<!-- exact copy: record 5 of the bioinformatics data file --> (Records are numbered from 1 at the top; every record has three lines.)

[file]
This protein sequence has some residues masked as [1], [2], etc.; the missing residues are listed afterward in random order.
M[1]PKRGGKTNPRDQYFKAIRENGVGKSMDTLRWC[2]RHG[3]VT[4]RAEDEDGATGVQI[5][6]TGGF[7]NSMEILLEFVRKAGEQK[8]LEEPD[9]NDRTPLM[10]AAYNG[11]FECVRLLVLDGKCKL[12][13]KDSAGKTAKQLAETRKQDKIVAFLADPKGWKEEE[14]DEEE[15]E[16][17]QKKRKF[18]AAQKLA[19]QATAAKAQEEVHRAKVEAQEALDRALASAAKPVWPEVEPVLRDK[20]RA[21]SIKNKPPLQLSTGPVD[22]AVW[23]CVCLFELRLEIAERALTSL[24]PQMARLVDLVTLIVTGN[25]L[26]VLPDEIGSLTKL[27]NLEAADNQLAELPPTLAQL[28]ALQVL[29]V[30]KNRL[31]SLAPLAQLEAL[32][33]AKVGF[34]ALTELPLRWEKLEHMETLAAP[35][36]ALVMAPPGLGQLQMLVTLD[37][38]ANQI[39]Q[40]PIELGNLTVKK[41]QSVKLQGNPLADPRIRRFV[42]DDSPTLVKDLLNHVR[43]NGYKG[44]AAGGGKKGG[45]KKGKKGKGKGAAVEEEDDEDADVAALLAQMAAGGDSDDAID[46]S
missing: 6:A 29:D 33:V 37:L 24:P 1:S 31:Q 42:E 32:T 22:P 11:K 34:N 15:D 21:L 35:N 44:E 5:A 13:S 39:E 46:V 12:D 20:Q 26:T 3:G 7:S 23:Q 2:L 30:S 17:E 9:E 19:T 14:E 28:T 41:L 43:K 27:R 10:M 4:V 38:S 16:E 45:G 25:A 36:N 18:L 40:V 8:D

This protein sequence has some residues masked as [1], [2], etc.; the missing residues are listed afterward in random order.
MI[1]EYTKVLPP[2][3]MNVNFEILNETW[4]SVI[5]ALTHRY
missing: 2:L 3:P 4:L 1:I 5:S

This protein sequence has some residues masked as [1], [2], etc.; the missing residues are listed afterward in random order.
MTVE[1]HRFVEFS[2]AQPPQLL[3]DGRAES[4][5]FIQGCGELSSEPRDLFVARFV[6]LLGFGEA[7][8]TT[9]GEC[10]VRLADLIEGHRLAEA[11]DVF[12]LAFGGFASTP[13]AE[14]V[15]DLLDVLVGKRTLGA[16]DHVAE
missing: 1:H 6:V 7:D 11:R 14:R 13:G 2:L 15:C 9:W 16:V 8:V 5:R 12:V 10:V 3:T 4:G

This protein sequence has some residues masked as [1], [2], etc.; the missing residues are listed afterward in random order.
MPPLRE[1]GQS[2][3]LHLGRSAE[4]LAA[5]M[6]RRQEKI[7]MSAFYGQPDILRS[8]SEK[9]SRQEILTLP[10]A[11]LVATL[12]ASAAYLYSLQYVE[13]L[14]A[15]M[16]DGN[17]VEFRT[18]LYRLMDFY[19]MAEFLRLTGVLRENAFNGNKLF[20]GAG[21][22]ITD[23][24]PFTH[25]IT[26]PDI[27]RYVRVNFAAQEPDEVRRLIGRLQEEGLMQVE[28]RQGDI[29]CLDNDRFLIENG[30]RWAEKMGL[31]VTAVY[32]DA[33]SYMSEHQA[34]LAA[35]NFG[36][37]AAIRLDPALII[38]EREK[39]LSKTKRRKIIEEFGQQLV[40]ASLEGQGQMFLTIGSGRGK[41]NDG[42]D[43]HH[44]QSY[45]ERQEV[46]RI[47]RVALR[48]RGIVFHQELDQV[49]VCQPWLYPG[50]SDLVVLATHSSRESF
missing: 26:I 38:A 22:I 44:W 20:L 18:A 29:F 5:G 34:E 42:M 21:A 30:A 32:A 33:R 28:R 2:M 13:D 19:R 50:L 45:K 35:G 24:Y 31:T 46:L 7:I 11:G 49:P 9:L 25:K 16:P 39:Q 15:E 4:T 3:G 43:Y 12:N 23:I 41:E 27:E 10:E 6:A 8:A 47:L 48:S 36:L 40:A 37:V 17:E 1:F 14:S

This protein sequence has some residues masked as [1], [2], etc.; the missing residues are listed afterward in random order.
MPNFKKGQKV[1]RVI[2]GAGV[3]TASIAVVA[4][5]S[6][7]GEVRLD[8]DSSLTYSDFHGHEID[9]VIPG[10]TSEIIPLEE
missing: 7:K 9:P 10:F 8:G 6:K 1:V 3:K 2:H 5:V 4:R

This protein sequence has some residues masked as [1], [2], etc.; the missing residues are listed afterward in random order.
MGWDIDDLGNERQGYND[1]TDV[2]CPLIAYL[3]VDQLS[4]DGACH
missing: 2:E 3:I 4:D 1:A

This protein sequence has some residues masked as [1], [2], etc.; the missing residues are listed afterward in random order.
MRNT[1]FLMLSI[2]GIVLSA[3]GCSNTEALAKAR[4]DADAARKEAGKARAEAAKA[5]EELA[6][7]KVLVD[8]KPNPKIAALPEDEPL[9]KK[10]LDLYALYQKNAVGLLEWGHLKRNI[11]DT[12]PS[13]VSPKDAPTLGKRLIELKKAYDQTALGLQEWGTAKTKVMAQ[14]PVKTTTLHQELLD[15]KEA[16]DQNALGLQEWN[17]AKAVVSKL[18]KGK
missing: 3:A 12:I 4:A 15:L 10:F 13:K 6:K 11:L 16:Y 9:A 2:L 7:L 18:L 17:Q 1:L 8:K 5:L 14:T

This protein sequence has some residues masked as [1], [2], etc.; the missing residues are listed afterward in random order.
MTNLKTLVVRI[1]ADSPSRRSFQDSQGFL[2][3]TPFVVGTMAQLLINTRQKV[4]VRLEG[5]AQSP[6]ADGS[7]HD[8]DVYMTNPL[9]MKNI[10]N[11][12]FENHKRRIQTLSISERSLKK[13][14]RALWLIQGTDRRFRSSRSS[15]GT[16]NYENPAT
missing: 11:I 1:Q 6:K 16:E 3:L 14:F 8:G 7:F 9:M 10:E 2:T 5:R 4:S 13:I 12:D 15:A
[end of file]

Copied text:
This protein sequence has some residues masked as [1], [2], etc.; the missing residues are listed afterward in random order.
MPNFKKGQKV[1]RVI[2]GAGV[3]TASIAVVA[4][5]S[6][7]GEVRLD[8]DSSLTYSDFHGHEID[9]VIPG[10]TSEIIPLEE
missing: 7:K 9:P 10:F 8:G 6:K 1:V 3:K 2:H 5:V 4:R